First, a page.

King Charles I of England

King Charles I

The portraits in the Dining room at Highclere tell the story of the English Civil War. The most magnificent painting, dominating the room, is that of Charles l on horseback at the gates of Paris by Anthony van Dyck. Painted around 1633, there is a wealth of detail, largely symbolic, in the drama of the scene. It projects the image of a wise leader, a powerful warrior and one who embodies the divine right to rule. In reality, he was, perhaps, not so wise. He failed to listen and compromise, catapulted England into civil war and sixteen years later became the first and only English King to be executed by his subjects.


Thereafter, executive power, the ability to collect taxes and raise an army, became separated from the crown.  Today the UK retains a constitutional monarchy which the English writer, Walter Bagehot (a weekend guest at Highclere Castle), considered allowed the King or Queen the right to be consulted, the right to encourage and the right to warn but no more. The Judicature Act and, later, the creation of a Supreme Court sought to separate the judiciary from politics. Most of us want to think we can appeal to some sort of fairness in the country in which we live, whatever our politics.

If Charles I were able to appear by magic out of his portrait today, he would find all the same challenges present. Plus ça change – as the French say.  Tragic civil wars tear into life in the Middle East, whilst arguments about executive powers and their limitations, whether in Europe or in the USA, create uncertainty and acrimony. Meanwhile, dictators roll up money, army, judiciary and image into their own person destroying all checks and balances.


Of course, people left Europe during the English civil war seeking refuge in the New World, crossing the Atlantic Ocean, hoping for stability of property, morality, law and peace. In fact, Catherine, the 6th Countess of Carnarvon’s ancestors, made their way to Virginia at this time. I hope they would be amused that some of their descendants are back here and sitting under the second largest portrait in this Dining room, which was completed by Gilbert Stuart who famously painted George Washington. In an uncertain angry world, it is sometimes useful to look backwards and remember George Washington’s words: “Observe good faith and justice toward all nations. Cultivate peace and harmony with all”.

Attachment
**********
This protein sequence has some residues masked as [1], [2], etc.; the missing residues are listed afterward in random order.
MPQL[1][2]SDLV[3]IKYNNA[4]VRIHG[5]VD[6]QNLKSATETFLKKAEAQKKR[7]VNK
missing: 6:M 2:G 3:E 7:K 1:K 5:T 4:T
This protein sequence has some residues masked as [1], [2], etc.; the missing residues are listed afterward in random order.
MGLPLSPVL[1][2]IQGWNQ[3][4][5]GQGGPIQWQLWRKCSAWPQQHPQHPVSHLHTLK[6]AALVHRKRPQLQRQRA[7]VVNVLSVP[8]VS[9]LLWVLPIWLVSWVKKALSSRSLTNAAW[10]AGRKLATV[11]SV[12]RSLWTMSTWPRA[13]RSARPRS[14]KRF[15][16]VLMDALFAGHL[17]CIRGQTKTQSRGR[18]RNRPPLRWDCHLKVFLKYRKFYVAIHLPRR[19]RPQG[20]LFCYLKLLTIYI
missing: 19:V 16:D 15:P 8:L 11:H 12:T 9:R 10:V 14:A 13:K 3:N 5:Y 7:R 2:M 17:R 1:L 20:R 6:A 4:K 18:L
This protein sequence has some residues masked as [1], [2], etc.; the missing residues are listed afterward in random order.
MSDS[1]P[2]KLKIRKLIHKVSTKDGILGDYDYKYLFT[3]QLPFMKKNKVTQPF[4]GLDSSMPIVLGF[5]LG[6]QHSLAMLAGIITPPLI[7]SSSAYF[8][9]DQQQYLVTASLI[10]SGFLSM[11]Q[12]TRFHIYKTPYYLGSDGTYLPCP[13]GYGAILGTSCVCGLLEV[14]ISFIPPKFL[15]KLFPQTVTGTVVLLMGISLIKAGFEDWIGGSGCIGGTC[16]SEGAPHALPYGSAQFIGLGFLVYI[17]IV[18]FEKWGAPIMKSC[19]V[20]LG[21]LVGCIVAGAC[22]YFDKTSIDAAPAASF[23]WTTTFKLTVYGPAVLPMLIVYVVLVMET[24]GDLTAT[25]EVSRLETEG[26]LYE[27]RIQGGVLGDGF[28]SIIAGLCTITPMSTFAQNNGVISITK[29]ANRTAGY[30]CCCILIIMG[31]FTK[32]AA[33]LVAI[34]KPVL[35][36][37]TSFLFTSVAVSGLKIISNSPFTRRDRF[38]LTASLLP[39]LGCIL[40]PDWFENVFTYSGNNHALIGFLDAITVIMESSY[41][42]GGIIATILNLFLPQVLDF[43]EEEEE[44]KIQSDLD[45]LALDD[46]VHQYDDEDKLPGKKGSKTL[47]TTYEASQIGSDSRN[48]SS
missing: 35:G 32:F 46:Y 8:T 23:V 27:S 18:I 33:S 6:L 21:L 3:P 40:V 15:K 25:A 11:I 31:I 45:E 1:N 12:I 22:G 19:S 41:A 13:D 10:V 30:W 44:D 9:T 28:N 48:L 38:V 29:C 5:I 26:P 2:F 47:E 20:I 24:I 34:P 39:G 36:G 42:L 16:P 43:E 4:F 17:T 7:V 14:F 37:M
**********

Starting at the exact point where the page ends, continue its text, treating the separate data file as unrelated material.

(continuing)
25 Responses to “King Charles I of England”
  1. Jeffery Sewell says:

    Dear Lady Carnarvon,
    You have chosen a wonderful (and powerful) quote from George Washington. So very appropriate to these (so-called) modern times.
    The portraits that adorn Highclere’s dining room are magnificent. The portrait of Charles 1 with his riding master, Pierre Antoine Bourdin is a masterpiece. (One might say that it also served as a form of propaganda for the King at that time.)
    It is my understanding that in 1603 Bourdin was sent by the King of France to present the young Prince of Wales – namely, Charles’ elder brother, Henry – with a gift of 6 horses. What I find remarkable is that Bourdin remained in Britain in the service of the young Henry and then Charles. From van Dyck’s painting, Bourdin obviously remained in the service of Charles.
    Thank you for sharing such wonderful pieces of art and history with us.
    Following your “lead”, I thought it appropriate to conclude this post with another quote from George Washington:
    “I hope I shall possess firmness and virtue enough to maintain what I consider the most enviable of all titles, the character of an honest man.”
    Best wishes,
    Jeffery Sewell

  2. Linda Spencer says:

    When my cousin Karen and I loved touring a Highclere. The staff were wonderful. The very last room was of the dining room. As I came thru the door I made eye contact with Charles I ! I love England! My grandmother left England for the US. I visit many cousins in England.

  3. Carol Sawyer says:

    Appropriate quote from George Washington on our presidential election today !!

  4. Jane Franks says:

    I love that quote from George Washington! And I love your blog; your sense of history and the stability of great houses like yours provide; giving perspective to all of us on both sides of the Atlantic. Thank you so much for this!

  5. ann says: